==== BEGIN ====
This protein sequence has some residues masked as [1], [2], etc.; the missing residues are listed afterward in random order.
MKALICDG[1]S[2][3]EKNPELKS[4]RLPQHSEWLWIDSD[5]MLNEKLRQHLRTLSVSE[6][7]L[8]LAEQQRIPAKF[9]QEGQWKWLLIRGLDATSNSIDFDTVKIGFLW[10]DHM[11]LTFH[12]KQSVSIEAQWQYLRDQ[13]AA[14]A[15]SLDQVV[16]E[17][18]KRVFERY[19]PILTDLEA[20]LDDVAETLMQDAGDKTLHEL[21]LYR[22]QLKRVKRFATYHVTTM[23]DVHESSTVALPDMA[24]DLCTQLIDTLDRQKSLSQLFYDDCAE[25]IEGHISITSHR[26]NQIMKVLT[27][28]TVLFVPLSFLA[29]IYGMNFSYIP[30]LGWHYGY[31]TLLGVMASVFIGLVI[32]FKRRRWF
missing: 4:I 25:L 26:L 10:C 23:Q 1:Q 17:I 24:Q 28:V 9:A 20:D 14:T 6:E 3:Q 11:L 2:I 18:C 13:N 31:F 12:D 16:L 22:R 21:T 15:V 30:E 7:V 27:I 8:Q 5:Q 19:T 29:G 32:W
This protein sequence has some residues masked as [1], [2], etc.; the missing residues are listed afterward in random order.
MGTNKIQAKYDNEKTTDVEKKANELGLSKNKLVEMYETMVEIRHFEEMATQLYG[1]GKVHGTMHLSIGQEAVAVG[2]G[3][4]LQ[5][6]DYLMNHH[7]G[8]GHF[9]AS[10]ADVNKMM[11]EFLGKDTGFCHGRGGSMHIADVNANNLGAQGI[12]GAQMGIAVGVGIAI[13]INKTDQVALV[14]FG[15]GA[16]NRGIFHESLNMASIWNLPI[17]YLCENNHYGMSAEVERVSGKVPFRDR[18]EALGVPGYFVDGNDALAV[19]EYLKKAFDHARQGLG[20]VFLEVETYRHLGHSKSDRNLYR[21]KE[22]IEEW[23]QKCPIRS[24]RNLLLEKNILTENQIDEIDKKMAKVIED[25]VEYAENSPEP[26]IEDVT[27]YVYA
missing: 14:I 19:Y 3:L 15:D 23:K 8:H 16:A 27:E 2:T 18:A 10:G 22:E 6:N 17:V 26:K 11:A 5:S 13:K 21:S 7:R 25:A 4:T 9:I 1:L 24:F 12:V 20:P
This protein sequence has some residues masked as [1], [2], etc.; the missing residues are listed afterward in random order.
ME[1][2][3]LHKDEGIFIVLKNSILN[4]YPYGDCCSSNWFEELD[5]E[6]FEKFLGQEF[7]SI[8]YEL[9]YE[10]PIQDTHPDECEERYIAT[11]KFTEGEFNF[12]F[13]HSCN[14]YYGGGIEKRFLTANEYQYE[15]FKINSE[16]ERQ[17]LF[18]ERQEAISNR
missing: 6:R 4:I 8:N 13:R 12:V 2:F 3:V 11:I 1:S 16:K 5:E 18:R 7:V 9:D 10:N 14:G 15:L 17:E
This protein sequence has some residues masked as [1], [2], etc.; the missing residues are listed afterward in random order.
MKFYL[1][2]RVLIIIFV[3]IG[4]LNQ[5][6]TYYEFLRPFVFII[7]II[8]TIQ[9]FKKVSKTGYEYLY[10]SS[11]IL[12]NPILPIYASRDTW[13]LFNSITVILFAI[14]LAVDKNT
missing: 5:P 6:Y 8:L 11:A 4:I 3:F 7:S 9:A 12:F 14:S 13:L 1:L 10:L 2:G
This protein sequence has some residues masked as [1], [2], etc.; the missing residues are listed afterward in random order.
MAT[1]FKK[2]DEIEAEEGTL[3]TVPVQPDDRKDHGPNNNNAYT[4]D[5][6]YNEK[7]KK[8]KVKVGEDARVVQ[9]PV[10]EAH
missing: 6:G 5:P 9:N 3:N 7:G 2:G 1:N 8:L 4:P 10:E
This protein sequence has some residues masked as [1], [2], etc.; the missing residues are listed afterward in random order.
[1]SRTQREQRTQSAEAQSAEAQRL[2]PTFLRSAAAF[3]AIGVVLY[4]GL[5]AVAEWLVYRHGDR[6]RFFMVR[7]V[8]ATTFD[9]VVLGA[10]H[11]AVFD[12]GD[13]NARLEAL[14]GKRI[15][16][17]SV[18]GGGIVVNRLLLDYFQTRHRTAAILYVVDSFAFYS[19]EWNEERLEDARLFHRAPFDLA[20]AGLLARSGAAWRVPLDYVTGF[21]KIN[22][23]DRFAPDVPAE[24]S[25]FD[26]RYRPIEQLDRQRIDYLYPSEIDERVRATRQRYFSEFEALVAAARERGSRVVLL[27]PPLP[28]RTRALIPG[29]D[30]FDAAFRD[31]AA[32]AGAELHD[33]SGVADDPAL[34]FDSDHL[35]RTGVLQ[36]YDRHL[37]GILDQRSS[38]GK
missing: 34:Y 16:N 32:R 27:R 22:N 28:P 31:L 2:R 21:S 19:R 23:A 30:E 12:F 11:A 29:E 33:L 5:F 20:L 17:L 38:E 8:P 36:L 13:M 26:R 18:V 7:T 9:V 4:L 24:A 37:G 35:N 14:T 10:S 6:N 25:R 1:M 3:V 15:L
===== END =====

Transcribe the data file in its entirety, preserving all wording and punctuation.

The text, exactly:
This protein sequence has some residues masked as [1], [2], etc.; the missing residues are listed afterward in random order.
MKALICDG[1]S[2][3]EKNPELKS[4]RLPQHSEWLWIDSD[5]MLNEKLRQHLRTLSVSE[6][7]L[8]LAEQQRIPAKF[9]QEGQWKWLLIRGLDATSNSIDFDTVKIGFLW[10]DHM[11]LTFH[12]KQSVSIEAQWQYLRDQ[13]AA[14]A[15]SLDQVV[16]E[17][18]KRVFERY[19]PILTDLEA[20]LDDVAETLMQDAGDKTLHEL[21]LYR[22]QLKRVKRFATYHVTTM[23]DVHESSTVALPDMA[24]DLCTQLIDTLDRQKSLSQLFYDDCAE[25]IEGHISITSHR[26]NQIMKVLT[27][28]TVLFVPLSFLA[29]IYGMNFSYIP[30]LGWHYGY[31]TLLGVMASVFIGLVI[32]FKRRRWF
missing: 4:I 25:L 26:L 10:C 23:Q 1:Q 17:I 24:Q 28:V 9:A 20:D 14:T 6:E 3:Q 11:L 2:I 18:C 13:N 31:F 12:D 16:L 22:R 21:T 15:V 30:E 7:V 27:I 8:Q 5:Q 19:T 29:G 32:W
This protein sequence has some residues masked as [1], [2], etc.; the missing residues are listed afterward in random order.
MGTNKIQAKYDNEKTTDVEKKANELGLSKNKLVEMYETMVEIRHFEEMATQLYG[1]GKVHGTMHLSIGQEAVAVG[2]G[3][4]LQ[5][6]DYLMNHH[7]G[8]GHF[9]AS[10]ADVNKMM[11]EFLGKDTGFCHGRGGSMHIADVNANNLGAQGI[12]GAQMGIAVGVGIAI[13]INKTDQVALV[14]FG[15]GA[16]NRGIFHESLNMASIWNLPI[17]YLCENNHYGMSAEVERVSGKVPFRDR[18]EALGVPGYFVDGNDALAV[19]EYLKKAFDHARQGLG[20]VFLEVETYRHLGHSKSDRNLYR[21]KE[22]IEEW[23]QKCPIRS[24]RNLLLEKNILTENQIDEIDKKMAKVIED[25]VEYAENSPEP[26]IEDVT[27]YVYA
missing: 14:I 19:Y 3:L 15:D 23:K 8:H 16:A 27:E 2:T 18:A 10:G 22:E 6:N 17:V 26:K 11:A 5:S 13:K 21:S 7:R 25:A 4:T 9:I 1:L 24:F 12:V 20:P
This protein sequence has some residues masked as [1], [2], etc.; the missing residues are listed afterward in random order.
ME[1][2][3]LHKDEGIFIVLKNSILN[4]YPYGDCCSSNWFEELD[5]E[6]FEKFLGQEF[7]SI[8]YEL[9]YE[10]PIQDTHPDECEERYIAT[11]KFTEGEFNF[12]F[13]HSCN[14]YYGGGIEKRFLTANEYQYE[15]FKINSE[16]ERQ[17]LF[18]ERQEAISNR
missing: 6:R 4:I 8:N 13:R 12:V 2:F 3:V 11:I 1:S 16:K 5:E 18:R 7:V 9:D 10:N 14:G 15:L 17:E
This protein sequence has some residues masked as [1], [2], etc.; the missing residues are listed afterward in random order.
MKFYL[1][2]RVLIIIFV[3]IG[4]LNQ[5][6]TYYEFLRPFVFII[7]II[8]TIQ[9]FKKVSKTGYEYLY[10]SS[11]IL[12]NPILPIYASRDTW[13]LFNSITVILFAI[14]LAVDKNT
missing: 5:P 6:Y 8:L 11:A 4:I 3:F 7:S 9:A 12:F 14:S 13:L 1:L 10:L 2:G
This protein sequence has some residues masked as [1], [2], etc.; the missing residues are listed afterward in random order.
MAT[1]FKK[2]DEIEAEEGTL[3]TVPVQPDDRKDHGPNNNNAYT[4]D[5][6]YNEK[7]KK[8]KVKVGEDARVVQ[9]PV[10]EAH
missing: 6:G 5:P 9:N 3:N 7:G 2:G 1:N 8:L 4:P 10:E
This protein sequence has some residues masked as [1], [2], etc.; the missing residues are listed afterward in random order.
[1]SRTQREQRTQSAEAQSAEAQRL[2]PTFLRSAAAF[3]AIGVVLY[4]GL[5]AVAEWLVYRHGDR[6]RFFMVR[7]V[8]ATTFD[9]VVLGA[10]H[11]AVFD[12]GD[13]NARLEAL[14]GKRI[15][16][17]SV[18]GGGIVVNRLLLDYFQTRHRTAAILYVVDSFAFYS[19]EWNEERLEDARLFHRAPFDLA[20]AGLLARSGAAWRVPLDYVTGF[21]KIN[22][23]DRFAPDVPAE[24]S[25]FD[26]RYRPIEQLDRQRIDYLYPSEIDERVRATRQRYFSEFEALVAAARERGSRVVLL[27]PPLP[28]RTRALIPG[29]D[30]FDAAFRD[31]AA[32]AGAELHD[33]SGVADDPAL[34]FDSDHL[35]RTGVLQ[36]YDRHL[37]GILDQRSS[38]GK
missing: 34:Y 16:N 32:R 27:R 22:N 28:P 31:L 2:R 21:S 19:R 23:A 30:E 12:F 11:A 29:E 33:L 5:F 20:L 17:L 38:E 8:P 36:L 13:M 26:R 18:V 7:T 9:V 4:L 24:A 37:G 35:N 14:T 10:S 6:N 25:R 1:M 3:V 15:L